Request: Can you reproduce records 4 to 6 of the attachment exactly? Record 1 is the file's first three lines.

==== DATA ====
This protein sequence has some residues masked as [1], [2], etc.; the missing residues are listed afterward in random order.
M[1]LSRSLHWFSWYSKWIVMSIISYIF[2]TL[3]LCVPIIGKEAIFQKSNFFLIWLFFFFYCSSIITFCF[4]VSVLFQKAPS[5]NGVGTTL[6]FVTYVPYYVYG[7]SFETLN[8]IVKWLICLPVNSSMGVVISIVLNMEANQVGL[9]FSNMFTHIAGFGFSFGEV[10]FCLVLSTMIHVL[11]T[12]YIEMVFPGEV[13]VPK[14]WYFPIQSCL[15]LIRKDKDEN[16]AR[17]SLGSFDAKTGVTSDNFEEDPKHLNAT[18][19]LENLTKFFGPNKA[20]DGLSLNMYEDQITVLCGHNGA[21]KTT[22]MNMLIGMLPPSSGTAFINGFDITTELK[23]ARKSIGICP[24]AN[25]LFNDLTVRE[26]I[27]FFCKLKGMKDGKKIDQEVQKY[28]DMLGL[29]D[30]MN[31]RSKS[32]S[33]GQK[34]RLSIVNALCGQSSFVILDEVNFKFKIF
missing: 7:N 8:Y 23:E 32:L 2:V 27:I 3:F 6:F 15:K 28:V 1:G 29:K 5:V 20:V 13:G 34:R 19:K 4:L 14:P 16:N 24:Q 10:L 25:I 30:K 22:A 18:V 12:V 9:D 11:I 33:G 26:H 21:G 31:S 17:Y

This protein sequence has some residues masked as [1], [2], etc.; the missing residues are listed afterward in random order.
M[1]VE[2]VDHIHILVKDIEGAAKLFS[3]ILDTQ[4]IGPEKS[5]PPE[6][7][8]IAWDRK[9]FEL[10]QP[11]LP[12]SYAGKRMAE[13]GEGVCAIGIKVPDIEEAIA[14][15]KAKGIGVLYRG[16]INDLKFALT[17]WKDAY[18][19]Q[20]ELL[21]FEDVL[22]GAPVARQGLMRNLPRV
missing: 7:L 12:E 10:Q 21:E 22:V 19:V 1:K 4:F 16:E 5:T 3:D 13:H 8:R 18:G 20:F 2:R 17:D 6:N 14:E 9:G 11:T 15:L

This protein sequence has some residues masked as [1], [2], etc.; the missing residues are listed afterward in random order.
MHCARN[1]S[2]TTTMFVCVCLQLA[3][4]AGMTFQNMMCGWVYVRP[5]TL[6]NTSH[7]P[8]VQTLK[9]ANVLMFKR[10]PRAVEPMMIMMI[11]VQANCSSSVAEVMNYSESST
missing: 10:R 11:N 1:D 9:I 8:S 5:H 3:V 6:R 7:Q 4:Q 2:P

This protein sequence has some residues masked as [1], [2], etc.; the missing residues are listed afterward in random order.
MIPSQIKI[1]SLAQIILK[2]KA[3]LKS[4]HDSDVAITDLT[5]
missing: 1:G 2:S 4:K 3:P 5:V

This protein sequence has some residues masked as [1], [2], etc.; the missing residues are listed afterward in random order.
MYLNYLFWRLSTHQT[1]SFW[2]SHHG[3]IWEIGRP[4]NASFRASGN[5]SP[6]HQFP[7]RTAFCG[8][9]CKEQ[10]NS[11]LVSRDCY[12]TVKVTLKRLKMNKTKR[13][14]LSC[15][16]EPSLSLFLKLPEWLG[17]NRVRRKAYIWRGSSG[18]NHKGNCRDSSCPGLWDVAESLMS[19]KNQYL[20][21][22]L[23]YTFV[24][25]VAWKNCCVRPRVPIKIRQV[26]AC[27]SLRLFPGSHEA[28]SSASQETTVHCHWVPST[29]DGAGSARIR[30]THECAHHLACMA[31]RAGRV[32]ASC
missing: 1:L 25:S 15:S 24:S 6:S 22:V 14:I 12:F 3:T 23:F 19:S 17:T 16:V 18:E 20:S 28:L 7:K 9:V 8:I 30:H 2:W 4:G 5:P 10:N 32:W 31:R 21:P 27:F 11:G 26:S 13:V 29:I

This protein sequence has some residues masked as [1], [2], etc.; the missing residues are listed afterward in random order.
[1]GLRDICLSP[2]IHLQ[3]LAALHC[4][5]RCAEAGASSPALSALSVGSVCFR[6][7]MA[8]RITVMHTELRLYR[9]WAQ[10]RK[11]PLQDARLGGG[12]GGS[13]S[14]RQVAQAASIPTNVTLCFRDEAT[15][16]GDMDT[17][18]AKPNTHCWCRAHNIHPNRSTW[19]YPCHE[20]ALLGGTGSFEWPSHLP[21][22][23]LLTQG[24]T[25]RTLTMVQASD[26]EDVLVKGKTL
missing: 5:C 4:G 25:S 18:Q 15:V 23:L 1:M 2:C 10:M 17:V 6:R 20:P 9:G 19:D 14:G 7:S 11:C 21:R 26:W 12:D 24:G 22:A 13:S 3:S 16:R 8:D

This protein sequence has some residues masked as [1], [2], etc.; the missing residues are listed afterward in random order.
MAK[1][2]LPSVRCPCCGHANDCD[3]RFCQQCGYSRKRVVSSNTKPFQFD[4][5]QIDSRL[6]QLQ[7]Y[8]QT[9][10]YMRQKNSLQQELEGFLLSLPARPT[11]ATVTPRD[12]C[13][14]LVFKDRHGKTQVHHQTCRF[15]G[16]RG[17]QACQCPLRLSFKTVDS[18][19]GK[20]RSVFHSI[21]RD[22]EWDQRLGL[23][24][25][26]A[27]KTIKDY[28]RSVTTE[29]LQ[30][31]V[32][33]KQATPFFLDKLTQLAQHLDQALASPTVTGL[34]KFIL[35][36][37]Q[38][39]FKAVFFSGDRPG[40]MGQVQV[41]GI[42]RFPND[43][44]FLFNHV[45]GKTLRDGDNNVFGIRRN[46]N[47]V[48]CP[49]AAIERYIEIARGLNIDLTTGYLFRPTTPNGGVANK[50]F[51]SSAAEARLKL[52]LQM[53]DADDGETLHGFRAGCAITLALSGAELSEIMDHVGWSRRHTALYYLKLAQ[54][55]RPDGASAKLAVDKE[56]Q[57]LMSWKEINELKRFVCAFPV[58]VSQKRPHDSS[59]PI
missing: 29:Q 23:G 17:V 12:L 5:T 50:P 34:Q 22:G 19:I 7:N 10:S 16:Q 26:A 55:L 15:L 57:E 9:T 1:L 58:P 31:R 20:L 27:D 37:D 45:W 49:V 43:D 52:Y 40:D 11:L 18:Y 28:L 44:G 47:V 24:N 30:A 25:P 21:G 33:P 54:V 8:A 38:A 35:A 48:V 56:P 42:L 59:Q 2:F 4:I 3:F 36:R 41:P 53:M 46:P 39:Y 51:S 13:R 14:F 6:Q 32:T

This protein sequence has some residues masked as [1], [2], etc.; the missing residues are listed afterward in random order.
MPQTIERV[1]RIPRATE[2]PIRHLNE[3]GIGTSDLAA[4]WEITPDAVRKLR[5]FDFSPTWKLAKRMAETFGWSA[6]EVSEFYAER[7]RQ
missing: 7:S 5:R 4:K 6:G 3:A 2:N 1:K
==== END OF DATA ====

This protein sequence has some residues masked as [1], [2], etc.; the missing residues are listed afterward in random order.
MIPSQIKI[1]SLAQIILK[2]KA[3]LKS[4]HDSDVAITDLT[5]
missing: 1:G 2:S 4:K 3:P 5:V

This protein sequence has some residues masked as [1], [2], etc.; the missing residues are listed afterward in random order.
MYLNYLFWRLSTHQT[1]SFW[2]SHHG[3]IWEIGRP[4]NASFRASGN[5]SP[6]HQFP[7]RTAFCG[8][9]CKEQ[10]NS[11]LVSRDCY[12]TVKVTLKRLKMNKTKR[13][14]LSC[15][16]EPSLSLFLKLPEWLG[17]NRVRRKAYIWRGSSG[18]NHKGNCRDSSCPGLWDVAESLMS[19]KNQYL[20][21][22]L[23]YTFV[24][25]VAWKNCCVRPRVPIKIRQV[26]AC[27]SLRLFPGSHEA[28]SSASQETTVHCHWVPST[29]DGAGSARIR[30]THECAHHLACMA[31]RAGRV[32]ASC
missing: 1:L 25:S 15:S 24:S 6:S 22:V 14:I 12:F 3:T 23:F 19:S 17:T 16:V 18:E 20:S 28:L 7:K 9:V 8:I 30:H 2:W 4:G 5:P 10:N 32:W 31:R 21:P 27:F 11:G 26:S 13:V 29:I

This protein sequence has some residues masked as [1], [2], etc.; the missing residues are listed afterward in random order.
[1]GLRDICLSP[2]IHLQ[3]LAALHC[4][5]RCAEAGASSPALSALSVGSVCFR[6][7]MA[8]RITVMHTELRLYR[9]WAQ[10]RK[11]PLQDARLGGG[12]GGS[13]S[14]RQVAQAASIPTNVTLCFRDEAT[15][16]GDMDT[17][18]AKPNTHCWCRAHNIHPNRSTW[19]YPCHE[20]ALLGGTGSFEWPSHLP[21][22][23]LLTQG[24]T[25]RTLTMVQASD[26]EDVLVKGKTL
missing: 5:C 4:G 25:S 18:Q 15:V 23:L 1:M 2:C 10:M 17:V 6:R 20:P 9:G 19:D 14:G 7:S 11:C 21:R 26:W 12:D 24:G 22:A 13:S 3:S 16:R 8:D